Fun in the Park is one of those rare LEGO sets which any LEGO fan, whether they enjoy City sets and minifigures or prefer Technic or Architecture sets, can appreciate and enjoy.  With the inclusion of so many minifigures [15] along with enough small builds and accessories to keep them all busy, it's really up to the imagination of the child or adult interacting with the set to determine what story each of these minifigures will follow and create.  The set hits at the core of what has made LEGO such a success throughout the decades.  It's a simple set which represents elements of humanity to which we can all relate while also stimulating our imagination and creativity.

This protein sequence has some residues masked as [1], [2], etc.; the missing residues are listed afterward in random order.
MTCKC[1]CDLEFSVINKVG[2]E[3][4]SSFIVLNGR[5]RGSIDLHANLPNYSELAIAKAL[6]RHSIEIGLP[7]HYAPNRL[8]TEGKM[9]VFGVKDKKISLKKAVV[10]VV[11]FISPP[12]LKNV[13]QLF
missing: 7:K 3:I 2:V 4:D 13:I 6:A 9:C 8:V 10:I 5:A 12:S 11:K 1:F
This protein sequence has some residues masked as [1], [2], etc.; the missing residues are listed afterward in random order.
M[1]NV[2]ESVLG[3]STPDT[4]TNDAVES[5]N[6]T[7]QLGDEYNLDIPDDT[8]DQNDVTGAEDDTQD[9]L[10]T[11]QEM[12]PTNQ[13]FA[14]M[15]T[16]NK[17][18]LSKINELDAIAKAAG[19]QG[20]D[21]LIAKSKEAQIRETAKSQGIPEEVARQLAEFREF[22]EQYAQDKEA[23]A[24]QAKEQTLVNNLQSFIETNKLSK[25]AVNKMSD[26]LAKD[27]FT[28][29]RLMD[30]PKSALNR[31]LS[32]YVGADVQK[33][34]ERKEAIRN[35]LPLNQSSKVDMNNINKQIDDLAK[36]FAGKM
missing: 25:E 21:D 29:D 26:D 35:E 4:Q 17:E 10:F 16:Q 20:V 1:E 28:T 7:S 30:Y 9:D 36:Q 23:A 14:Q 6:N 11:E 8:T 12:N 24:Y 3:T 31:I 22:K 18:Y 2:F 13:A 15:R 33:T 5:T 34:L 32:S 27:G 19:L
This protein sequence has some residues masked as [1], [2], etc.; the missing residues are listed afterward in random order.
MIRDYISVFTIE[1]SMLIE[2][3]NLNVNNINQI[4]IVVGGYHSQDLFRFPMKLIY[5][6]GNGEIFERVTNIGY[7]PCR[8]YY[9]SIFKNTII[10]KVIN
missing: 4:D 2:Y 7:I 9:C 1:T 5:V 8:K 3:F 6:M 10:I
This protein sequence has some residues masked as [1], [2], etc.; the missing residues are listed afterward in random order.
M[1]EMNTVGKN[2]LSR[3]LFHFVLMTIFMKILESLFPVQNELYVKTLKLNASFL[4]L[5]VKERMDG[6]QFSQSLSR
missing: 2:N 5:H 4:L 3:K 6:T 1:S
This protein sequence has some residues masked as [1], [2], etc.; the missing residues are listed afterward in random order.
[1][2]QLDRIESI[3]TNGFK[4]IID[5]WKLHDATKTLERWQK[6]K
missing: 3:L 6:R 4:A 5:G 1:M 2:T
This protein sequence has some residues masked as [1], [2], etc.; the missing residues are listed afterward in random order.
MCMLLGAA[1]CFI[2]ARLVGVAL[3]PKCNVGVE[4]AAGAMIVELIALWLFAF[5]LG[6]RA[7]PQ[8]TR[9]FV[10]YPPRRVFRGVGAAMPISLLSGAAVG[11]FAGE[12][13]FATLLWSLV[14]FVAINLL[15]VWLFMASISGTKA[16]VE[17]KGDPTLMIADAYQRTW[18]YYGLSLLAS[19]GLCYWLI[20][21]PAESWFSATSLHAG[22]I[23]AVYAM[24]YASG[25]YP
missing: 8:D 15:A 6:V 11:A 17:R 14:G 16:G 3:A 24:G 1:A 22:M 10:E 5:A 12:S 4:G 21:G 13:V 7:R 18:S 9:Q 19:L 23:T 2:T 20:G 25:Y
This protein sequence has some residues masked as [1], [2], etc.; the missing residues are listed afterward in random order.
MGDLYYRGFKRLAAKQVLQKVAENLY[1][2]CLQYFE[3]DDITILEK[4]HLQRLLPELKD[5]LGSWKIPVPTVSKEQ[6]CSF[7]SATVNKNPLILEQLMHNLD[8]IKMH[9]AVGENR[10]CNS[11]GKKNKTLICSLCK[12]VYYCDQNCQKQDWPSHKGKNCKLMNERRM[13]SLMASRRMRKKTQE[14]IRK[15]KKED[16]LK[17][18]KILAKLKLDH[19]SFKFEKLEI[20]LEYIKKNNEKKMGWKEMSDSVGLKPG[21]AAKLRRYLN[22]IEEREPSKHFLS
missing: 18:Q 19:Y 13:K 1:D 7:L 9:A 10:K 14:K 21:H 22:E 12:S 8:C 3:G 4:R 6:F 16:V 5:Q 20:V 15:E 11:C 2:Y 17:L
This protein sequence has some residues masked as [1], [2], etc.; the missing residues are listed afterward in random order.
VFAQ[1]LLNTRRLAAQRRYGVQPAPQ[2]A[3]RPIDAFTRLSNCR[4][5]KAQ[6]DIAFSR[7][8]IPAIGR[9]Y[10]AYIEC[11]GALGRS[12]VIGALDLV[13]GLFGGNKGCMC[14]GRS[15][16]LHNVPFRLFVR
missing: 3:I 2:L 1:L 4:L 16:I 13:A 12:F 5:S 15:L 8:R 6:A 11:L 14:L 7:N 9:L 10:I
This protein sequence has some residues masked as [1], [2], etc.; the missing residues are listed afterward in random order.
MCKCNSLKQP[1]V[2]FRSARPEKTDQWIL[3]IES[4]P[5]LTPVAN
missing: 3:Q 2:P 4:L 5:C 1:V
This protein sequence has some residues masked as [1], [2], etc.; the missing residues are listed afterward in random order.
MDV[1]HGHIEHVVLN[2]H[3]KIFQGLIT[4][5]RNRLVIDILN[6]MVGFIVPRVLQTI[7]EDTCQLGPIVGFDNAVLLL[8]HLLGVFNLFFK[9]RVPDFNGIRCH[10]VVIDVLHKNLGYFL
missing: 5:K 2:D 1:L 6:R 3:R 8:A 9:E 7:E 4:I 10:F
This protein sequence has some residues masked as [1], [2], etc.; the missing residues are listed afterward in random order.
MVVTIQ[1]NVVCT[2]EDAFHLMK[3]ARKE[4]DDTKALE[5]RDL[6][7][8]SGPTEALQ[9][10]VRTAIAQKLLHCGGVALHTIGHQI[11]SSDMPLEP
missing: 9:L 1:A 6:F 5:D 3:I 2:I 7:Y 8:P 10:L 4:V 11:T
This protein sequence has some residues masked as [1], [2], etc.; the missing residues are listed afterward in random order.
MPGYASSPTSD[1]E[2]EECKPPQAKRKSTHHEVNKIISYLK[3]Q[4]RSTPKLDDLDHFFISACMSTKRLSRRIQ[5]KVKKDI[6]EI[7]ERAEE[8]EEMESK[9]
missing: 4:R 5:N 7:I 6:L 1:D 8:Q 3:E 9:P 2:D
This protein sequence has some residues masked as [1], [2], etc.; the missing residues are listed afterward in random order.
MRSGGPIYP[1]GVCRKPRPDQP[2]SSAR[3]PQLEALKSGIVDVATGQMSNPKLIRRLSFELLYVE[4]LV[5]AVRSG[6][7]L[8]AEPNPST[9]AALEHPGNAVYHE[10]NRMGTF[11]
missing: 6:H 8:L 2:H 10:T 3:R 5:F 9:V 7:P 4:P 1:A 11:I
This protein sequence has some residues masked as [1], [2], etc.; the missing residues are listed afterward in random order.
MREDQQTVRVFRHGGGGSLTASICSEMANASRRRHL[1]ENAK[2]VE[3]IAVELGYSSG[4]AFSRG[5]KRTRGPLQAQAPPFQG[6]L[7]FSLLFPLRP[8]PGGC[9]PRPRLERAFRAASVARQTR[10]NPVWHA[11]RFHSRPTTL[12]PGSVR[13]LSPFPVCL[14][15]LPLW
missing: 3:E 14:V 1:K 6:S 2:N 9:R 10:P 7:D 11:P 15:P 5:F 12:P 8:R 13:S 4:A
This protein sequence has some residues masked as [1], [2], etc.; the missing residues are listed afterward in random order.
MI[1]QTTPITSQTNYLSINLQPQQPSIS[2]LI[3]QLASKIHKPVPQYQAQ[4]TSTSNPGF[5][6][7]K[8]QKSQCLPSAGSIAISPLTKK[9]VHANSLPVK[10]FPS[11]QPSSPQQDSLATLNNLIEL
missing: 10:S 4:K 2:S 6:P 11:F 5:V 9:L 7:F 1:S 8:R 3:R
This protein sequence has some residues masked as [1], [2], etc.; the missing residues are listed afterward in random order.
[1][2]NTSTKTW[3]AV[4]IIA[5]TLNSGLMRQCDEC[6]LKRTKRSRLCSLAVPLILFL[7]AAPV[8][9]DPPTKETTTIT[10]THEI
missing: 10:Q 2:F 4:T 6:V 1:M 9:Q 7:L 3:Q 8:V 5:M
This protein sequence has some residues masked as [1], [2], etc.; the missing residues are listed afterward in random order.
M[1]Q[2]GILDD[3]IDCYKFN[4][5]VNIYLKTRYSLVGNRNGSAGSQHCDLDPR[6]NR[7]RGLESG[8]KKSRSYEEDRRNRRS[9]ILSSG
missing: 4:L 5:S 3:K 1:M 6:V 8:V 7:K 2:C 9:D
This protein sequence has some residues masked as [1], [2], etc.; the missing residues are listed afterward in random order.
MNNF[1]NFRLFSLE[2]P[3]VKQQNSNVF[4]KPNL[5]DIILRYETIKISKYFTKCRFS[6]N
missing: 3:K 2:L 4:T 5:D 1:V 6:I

Baseplate Not Included in Set


With 15 minifigures and enough small builds to comfortably turn a 32x32 baseplate into a packed LEGO park, this set is certainly not lacking in play features.  The small builds include a rotating playground roundabout big enough to accommodate four minifigures and give them spin, a lawnmower, a baby stroller, a hot dog stand, a picnic table, a park bench, a soccer goal, and fence meant to be in the process of being painted by one of the minifigures.  These small builds combined with all the possible interchangeable minifigure configurations available as a result of the set including a total of 15 minifigures, Fun in the Park offers a ton of fun for the kids, for you, or for the whole family.  In fact, I built this set with my wife and 3-year-old daughter, and we all had a blast putting this set together and watching it come to life.